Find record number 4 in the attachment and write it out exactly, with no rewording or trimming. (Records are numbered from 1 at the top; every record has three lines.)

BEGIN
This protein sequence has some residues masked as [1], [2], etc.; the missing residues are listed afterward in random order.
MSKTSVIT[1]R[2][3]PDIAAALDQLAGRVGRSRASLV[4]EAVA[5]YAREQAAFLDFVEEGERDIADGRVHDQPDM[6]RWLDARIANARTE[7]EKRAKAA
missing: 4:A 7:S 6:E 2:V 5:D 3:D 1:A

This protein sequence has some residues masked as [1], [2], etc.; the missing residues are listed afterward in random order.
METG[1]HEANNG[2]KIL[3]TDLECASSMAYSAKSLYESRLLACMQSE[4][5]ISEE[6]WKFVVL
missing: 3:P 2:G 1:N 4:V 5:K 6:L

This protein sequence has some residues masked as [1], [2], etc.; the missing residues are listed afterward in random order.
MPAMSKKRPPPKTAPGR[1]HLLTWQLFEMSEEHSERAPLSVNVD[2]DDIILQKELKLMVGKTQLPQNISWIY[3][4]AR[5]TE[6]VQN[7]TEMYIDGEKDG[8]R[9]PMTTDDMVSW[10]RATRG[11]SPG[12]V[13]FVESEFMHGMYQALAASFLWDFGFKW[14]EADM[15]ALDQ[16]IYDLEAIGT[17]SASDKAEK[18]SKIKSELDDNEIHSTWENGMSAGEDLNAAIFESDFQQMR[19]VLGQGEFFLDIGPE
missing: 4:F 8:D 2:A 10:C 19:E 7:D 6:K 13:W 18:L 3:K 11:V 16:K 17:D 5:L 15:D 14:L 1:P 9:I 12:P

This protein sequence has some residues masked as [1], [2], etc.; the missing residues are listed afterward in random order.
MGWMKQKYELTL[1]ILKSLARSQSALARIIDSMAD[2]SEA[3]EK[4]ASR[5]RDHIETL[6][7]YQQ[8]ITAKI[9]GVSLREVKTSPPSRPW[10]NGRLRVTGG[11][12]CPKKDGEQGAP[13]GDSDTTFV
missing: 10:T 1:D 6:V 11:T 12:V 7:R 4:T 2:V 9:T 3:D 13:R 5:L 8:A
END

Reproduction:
This protein sequence has some residues masked as [1], [2], etc.; the missing residues are listed afterward in random order.
MGWMKQKYELTL[1]ILKSLARSQSALARIIDSMAD[2]SEA[3]EK[4]ASR[5]RDHIETL[6][7]YQQ[8]ITAKI[9]GVSLREVKTSPPSRPW[10]NGRLRVTGG[11][12]CPKKDGEQGAP[13]GDSDTTFV
missing: 10:T 1:D 6:V 11:T 12:V 7:R 4:T 2:V 9:T 3:D 13:R 5:L 8:A